Genetically and epidemiologically related "non-syncytium-inducing" isolates of HIV-1 display heterogeneous growth patterns in macrophages.
The objective of this study was to identify phenotypic parameters that could distinguish among seemingly homogeneous non-syncytium-inducing (NSI) viruses and that might provide a surrogate marker for clinical progression in pediatric human immunodeficiency virus type 1 (HIV-1) infection. We undertook a pilot analysis of 15 independent HIV-1 isolates collected prospectively from two mothers and their four children who displayed a spectrum of disease stages ranging from CDC categories A1 to C3. Viruses were evaluated for their ability to replicate in primary cells (including monocyte-derived macrophages [MDM]) and cell lines, for their co-receptor preference and for genetic features of the V3 hypervariable domain of env. Virtually all isolates displayed NSI phenotypes that were restricted in their capacity to replicate in cell lines and displayed V3 loops with uniformly low net positive charges. NSI viruses from two symptomatic children and one mother were macrophage-tropic, whereas NSI isolates from two asymptomatic children were unable to replicate in MDM and were designated primary lymphotropic viruses. Only one isolate was syncytium-inducing (SI), replicated in a variety of cell lines and in MDM, used multiple co-receptors, and was dual tropic, rather than a mixture of T-cell tropic and M-tropic viruses, as assessed by genetic analysis. Phenotypic heterogeneity among NSI viruses is revealed in the ability of isolates to replicate in MDM. This characteristic is related to disease stage and provides a potentially new in vitro criterion to distinguish among NSI isolates that is unlinked to other surrogate markers.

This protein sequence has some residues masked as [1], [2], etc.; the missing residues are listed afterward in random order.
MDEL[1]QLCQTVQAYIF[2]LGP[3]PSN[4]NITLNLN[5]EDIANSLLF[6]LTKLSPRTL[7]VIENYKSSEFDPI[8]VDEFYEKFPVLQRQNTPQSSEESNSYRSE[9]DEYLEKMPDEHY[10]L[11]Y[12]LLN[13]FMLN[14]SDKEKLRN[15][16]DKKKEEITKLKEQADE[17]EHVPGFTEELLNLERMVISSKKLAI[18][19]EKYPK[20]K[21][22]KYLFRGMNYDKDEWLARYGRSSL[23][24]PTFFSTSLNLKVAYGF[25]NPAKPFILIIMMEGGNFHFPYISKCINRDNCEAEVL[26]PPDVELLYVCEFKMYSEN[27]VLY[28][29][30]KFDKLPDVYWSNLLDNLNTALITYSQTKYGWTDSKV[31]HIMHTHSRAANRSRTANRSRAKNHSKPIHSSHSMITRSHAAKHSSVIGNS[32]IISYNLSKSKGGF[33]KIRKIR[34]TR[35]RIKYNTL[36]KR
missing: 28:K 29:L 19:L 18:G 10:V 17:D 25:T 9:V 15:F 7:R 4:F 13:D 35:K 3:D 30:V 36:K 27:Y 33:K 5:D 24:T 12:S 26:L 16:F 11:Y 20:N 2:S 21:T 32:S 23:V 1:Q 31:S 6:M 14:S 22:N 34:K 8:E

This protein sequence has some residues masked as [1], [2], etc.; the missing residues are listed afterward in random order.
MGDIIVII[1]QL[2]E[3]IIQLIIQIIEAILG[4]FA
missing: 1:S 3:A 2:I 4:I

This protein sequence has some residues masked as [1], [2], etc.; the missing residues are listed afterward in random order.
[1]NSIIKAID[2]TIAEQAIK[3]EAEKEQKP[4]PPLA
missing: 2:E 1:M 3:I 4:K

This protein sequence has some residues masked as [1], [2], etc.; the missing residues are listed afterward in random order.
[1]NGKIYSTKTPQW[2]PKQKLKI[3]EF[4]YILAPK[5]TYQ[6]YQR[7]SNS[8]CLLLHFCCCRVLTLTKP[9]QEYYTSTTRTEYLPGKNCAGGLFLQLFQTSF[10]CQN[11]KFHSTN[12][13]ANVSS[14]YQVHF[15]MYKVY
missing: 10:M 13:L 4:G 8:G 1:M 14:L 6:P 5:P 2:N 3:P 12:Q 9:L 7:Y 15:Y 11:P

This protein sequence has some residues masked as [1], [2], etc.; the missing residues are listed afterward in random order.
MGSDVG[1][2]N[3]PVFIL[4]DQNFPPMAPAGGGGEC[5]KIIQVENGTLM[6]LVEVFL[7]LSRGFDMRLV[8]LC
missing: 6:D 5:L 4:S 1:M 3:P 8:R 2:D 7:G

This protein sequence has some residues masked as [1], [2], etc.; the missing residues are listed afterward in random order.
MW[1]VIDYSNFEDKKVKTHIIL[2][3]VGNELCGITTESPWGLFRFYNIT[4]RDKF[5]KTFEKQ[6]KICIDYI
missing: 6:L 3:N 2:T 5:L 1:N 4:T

Aquino-De Jesus, MJ; Anders, C; Miller, G; Sleasman, JW; Goodenow, MM; Andiman, WA
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